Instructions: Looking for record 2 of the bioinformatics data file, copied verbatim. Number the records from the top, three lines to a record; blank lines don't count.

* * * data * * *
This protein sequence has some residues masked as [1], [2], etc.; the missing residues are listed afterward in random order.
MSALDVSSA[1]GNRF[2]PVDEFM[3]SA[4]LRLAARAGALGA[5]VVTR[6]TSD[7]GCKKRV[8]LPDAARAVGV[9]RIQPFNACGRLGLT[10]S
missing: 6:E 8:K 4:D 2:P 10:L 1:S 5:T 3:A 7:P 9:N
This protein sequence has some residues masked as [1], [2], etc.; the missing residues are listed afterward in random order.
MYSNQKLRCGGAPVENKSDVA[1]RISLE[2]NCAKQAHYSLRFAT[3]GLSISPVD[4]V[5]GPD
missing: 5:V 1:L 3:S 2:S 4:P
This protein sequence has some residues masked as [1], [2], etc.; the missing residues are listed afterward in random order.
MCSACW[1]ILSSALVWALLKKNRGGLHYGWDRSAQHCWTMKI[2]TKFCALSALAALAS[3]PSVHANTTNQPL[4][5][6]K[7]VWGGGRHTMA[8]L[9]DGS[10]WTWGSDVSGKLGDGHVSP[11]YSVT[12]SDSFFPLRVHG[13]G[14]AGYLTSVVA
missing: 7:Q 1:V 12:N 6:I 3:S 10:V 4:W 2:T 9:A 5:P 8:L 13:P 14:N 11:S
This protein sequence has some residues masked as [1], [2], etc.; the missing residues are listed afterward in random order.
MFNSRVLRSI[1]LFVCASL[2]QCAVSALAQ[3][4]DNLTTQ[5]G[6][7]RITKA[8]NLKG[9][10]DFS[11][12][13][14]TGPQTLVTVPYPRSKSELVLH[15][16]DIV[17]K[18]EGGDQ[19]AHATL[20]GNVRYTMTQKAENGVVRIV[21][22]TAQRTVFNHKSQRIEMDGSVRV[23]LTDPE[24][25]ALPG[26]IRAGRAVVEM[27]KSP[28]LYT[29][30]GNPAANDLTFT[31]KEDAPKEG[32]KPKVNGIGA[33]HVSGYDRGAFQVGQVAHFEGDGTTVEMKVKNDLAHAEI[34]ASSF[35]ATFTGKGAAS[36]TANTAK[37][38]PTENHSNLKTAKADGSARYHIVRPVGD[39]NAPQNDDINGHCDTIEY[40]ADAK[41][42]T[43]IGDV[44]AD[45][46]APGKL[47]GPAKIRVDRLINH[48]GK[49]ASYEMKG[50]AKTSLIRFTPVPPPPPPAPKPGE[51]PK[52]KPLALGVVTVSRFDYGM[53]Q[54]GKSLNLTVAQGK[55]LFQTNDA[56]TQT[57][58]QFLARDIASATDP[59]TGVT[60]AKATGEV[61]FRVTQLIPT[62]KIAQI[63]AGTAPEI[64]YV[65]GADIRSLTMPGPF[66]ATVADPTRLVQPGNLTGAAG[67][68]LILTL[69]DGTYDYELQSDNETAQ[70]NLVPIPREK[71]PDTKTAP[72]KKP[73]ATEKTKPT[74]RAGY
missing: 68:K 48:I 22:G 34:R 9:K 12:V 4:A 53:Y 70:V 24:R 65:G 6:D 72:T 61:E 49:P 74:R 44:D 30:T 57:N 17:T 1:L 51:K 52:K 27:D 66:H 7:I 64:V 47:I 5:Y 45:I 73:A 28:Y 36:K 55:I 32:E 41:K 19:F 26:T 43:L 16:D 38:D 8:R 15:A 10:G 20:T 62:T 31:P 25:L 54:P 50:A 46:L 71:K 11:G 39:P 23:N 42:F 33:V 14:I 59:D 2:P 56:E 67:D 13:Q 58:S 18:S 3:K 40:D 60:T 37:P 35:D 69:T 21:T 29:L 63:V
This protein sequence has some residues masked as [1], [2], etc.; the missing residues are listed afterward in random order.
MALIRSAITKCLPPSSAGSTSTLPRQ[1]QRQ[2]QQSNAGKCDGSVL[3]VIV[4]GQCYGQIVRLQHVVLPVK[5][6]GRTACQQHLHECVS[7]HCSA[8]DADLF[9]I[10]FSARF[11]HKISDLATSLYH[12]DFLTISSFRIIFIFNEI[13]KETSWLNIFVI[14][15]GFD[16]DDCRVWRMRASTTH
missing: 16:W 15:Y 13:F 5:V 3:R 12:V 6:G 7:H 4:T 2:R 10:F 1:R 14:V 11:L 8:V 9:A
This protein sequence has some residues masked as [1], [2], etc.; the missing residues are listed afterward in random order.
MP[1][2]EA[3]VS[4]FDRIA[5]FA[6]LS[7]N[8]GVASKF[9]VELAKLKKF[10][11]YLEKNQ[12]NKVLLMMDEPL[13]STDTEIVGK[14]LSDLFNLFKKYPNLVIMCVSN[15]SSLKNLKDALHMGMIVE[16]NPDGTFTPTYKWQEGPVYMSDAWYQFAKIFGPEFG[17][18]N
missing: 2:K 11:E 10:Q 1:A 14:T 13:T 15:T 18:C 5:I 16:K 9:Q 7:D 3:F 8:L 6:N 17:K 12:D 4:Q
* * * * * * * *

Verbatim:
This protein sequence has some residues masked as [1], [2], etc.; the missing residues are listed afterward in random order.
MYSNQKLRCGGAPVENKSDVA[1]RISLE[2]NCAKQAHYSLRFAT[3]GLSISPVD[4]V[5]GPD
missing: 5:V 1:L 3:S 2:S 4:P